CNC Machines – Printrbot and Shapeoko
For the past few years I’ve been pretty obsessed with 3D printing. I’ve read through forums (reprap.org), followed blogs, hung out on irc (#reprap, #makergearv2, #mendelmax) and tried to learn as much as I possibly could about these awesome devices and the massive potential I see in them. I’m technically a programmer by trade and so the idea of designing something on my computer and then “printing” it out is very attractive. It would allow me to leverage CAD (both normal and programmatic CAD) and do iterative design.
This last month I decided to put some money towards actually getting real hands on experience with these devices and after a lot of agony I decided to go with two kits that I felt provided me with the greatest chance of successfully completing my builds quickly and ending up with something that would be satisfactory and give me some real life experience. I chose for my CNC milling machine the Shapeoko (shapeoko.com) and the Printrbot. The milling decision wasn’t that difficult. I tried to build a Mantis mini mill earlier this summer but ended up getting stalled around building the chassis (my hand cut parts just were not square enough) and while I had some friends offer to mill out the design for me, we never managed to sync up to get it done. I also looked at and purchased the mini mill designs from http://solsylva.com/ (which were amazing) but at the time the final build price (after exhaustive web searching for parts) was still almost 300 for the frame and another 2-300 for the electronics to power it. Being a poor grad student with a family I really couldn’t commit that kind of cash towards a hobby at the time.
My decision to build the Shapeoko mill was based on three main factors. One, the posted bill of materials was about 350$ for a complete machine. I’d looked at mydiycnc.com but their bot was 445 + shipping and while their design looked promising the Shapeoko used Makerslide. The use of Makerslide clinched the deal for me as I’m playing with designing a powder printer that uses Makerslide, so wanted to actually build a bot with it first and was cheaper and used a familiar electronics platform (Arduino). I will be posting to my blog and buildlog.net my experiences building the Shapeoko.
The Printrbot was even harder to pull the trigger on and while I’m happy I’ll be getting it a strong motivation behind purchasing it is no longer there (timing). I have an idea brewing in my head and scrawled all over a notebook for a start-up I’d like to do and was hoping to get some hands on 3D printer experience done before the deadline for a local start up accelerator came but now it is looking like I won’t be able to participate in the program due to scheduling conflicts. That said, I’ve been looking at 3D printers for a long time and still feel that the Printrbot is a good first build. I recently fell in love with the MendelMax, which is an amazing design for an aluminum extrusion based Prusa, but self sourcing it was looking at 900$+ and buying a kit from the designer was 1100-1200 so a little steep for my purposes, maybe my next printer will be a MendelMax. I also seriously considered the MakerGear Mosaic and the MakerGear Prusa kit. Other options were the MixShop Prusa kit but since they don’t even have a picture of a working printer up I wasn’t so sure about that (looks like they’ve updated their site with video and pics, oh well). Lulzbot (which is located north of me in Loveland) has parts but for my first 3D printer but I wanted a complete kit. I also really wanted to get an Reprap Pro Huxley but didn’t put together the money in time for their latest campaign.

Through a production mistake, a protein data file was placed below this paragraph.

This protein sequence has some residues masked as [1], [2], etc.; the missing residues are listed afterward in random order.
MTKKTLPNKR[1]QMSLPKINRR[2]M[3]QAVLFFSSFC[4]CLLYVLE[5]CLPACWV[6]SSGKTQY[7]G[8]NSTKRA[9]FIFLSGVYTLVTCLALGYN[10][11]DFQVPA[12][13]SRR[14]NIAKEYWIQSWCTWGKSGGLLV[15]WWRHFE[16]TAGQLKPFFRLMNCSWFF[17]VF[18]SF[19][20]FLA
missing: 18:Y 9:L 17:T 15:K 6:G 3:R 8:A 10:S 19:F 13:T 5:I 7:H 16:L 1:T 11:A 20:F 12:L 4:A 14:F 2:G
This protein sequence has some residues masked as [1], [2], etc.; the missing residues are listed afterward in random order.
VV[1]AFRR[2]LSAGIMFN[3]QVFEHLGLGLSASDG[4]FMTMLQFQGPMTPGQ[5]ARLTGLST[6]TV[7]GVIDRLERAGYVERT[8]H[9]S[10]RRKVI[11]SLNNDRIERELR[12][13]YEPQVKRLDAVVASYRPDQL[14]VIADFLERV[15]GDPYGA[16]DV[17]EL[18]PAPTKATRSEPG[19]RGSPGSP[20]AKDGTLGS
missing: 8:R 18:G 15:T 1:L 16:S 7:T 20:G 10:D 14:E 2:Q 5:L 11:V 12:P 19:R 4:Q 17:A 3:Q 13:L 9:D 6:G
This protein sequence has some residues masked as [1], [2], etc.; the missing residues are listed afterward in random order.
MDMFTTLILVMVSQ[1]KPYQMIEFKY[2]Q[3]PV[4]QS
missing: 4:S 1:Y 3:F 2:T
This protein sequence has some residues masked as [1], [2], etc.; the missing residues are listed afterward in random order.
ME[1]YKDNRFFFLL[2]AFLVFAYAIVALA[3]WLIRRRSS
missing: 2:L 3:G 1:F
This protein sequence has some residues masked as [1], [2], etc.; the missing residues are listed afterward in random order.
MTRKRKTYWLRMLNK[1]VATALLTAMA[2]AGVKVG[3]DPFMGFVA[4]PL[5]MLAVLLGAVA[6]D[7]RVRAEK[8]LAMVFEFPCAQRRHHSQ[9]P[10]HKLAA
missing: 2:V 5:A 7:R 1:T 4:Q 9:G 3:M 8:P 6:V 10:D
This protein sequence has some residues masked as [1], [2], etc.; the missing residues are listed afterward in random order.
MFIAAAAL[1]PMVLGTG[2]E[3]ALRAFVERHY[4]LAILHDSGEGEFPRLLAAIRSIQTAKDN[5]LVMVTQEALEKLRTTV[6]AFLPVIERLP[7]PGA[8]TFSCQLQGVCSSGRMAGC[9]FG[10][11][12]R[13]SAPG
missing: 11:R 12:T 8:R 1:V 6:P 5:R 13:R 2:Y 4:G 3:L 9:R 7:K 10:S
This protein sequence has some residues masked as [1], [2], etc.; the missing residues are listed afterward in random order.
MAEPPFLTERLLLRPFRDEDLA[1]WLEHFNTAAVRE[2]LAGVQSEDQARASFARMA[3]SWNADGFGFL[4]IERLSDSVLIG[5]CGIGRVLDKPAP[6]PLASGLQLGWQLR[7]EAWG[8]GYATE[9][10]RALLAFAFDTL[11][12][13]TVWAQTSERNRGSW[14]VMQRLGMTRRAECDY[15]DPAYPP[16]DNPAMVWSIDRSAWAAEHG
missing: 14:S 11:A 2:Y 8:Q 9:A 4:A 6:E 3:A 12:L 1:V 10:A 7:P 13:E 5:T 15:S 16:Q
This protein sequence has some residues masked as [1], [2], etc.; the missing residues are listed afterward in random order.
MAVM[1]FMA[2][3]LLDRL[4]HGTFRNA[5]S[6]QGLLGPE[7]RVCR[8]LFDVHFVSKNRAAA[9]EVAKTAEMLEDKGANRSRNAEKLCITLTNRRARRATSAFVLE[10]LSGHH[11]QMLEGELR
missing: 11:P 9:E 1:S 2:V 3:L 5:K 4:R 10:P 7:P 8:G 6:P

For me it all came down to cost. Ideally I’d love to have an Up!, Ultimaker or a BFB3000 (though a friend didn’t like his so much) along with a nice mini Shopbot but for trying to get everything I want for under a thousand dollars I had to make some hard decisions. Ultimately, for someone like me who wants something that “works” who also wanted both a 3D printer and a CNC mill I think the two kits I chose are the best options for me (at the time, things always change). I’d also priced out a decent Prusa build for about 700$ delivered but without any local Reprappers I didn’t want to risk not finishing because I “missed” something or couldn’t figure it out.
If you are considering a 3D printer/Mill yourself I’d strongly suggest you ask yourself what your end goals are and how much cash and time are you willing to spend. I think I made a good decision, but with most things in life yo usually only know what the good decisions would have been after you make a few wrong ones. We’ll see how things turn out with the printrbot and the shapeoko.
Other options I looked at included (besides DIY Prusa):
- The Future is 3D